• I seem to have lost 'evidence' of an attempt to respond to a comment by William Davis, which comment itself seems to have disappeared...So maybe it's getting to the point where I'm hallucinating!! But I found another comment on 'divinely instituted power' which I agree with. No more problems.
    The difficulty is that I have been in discussion with respect to a lot of these issues in philosophy classes, etc. But for some reason, like your, or at least the Overlord's and Geena observation of 'my incoherence', I can't help but have some 'suspicion' that this is not my problem alone. Maybe the 'cause' is not 'conceptual'!!! :) but a 'product' of the 'design' or 'schemata' of com-box presentations. I do once again assert that I really want to 'leave' - that I don't 'really' need this....but the way in which this 'controversy' - presented before as the end of western civilization, enlightenment, etc. etc. in the news...has once again been presented in this OP. (correct term?) has been difficult for me to 'ignore'....
    My 'problem' then, is that I just can't believe, that this examination gets to the 'core' of the issue....perhaps specifically in the relation presented between Protestantism and Enlightenment values. I guess I 'feel' that these may 'work out' on an abstract level, but I would suggest could not be 'coherently' exemplified. Have I said enough. And now I've got another problem- that of 'abstractions' in all their many modes, and contexts. If only there could be an End to philosophy....!!! And for you dear Hillclimber, perhaps it really is 'elementary' : https://www.youtube.com/watch?v=M76nPnaJ7G4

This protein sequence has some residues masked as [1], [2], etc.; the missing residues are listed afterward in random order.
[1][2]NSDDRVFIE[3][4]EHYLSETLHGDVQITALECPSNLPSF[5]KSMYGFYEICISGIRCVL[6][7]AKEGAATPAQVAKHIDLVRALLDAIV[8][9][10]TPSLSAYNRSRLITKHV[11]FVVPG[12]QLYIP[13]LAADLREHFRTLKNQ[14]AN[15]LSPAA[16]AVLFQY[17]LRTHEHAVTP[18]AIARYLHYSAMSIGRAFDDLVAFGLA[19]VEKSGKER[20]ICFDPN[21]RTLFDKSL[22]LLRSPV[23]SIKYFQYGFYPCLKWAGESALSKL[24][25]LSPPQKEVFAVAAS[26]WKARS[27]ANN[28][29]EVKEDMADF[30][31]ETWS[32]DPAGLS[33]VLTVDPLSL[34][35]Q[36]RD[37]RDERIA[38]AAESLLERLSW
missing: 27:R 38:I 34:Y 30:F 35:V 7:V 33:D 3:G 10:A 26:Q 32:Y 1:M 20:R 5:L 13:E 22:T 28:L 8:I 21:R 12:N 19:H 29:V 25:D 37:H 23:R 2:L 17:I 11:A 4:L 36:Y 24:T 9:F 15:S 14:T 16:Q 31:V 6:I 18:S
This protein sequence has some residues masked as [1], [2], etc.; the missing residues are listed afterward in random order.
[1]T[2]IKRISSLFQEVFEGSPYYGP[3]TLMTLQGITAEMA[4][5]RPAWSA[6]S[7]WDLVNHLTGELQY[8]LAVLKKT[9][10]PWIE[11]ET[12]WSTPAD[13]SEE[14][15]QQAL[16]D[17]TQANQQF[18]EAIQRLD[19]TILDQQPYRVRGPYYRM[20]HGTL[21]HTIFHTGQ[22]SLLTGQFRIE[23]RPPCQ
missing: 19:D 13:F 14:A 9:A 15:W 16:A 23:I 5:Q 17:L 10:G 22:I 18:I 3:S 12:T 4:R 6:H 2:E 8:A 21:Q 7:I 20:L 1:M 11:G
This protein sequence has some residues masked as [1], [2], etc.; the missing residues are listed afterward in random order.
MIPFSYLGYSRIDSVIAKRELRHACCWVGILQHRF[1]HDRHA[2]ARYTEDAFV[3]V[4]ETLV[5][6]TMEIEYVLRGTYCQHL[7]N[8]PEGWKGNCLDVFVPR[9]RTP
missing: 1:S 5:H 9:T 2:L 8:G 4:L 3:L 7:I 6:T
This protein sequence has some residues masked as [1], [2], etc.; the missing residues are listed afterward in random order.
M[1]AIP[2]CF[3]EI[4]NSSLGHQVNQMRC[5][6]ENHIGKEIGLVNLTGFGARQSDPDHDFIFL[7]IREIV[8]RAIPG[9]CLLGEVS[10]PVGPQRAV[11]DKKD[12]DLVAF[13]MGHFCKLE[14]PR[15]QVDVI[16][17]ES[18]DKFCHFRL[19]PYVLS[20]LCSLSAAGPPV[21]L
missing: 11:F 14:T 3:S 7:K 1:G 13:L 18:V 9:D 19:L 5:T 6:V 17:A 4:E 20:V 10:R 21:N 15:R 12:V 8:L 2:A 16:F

• Simon K

    Maybe I'm not part of the intended target audience for this article, but as a non-Aristotelian reading this, I'm not seeing a convincing argument for why I should replace my current views with Aristotelianism/Thomism. I used to be an atheist materialist; I came to theism, not through Aristotelianism-Thomism, but through idealism (my views are similar to, but not exactly the same as, Berkeley.) Us idealists may be a rare breed, but to me it makes sense in a way in which Aristotelianism-Thomism does not. I will be honest and say that central Aristotelian doctrines such as hylomorphism are simply unintelligible to me, despite having tried to understand them (and I will continue to try.)

  • Amrita Sharma

    But here’s the real rub: such a distinction between the two ancient philosophers matters only because
    we live in a more violently anti-realist Modern era, which put to death
    (in popular thought) the Natural Law of Aristotle and of the Church’s
    Scholastic philosophy.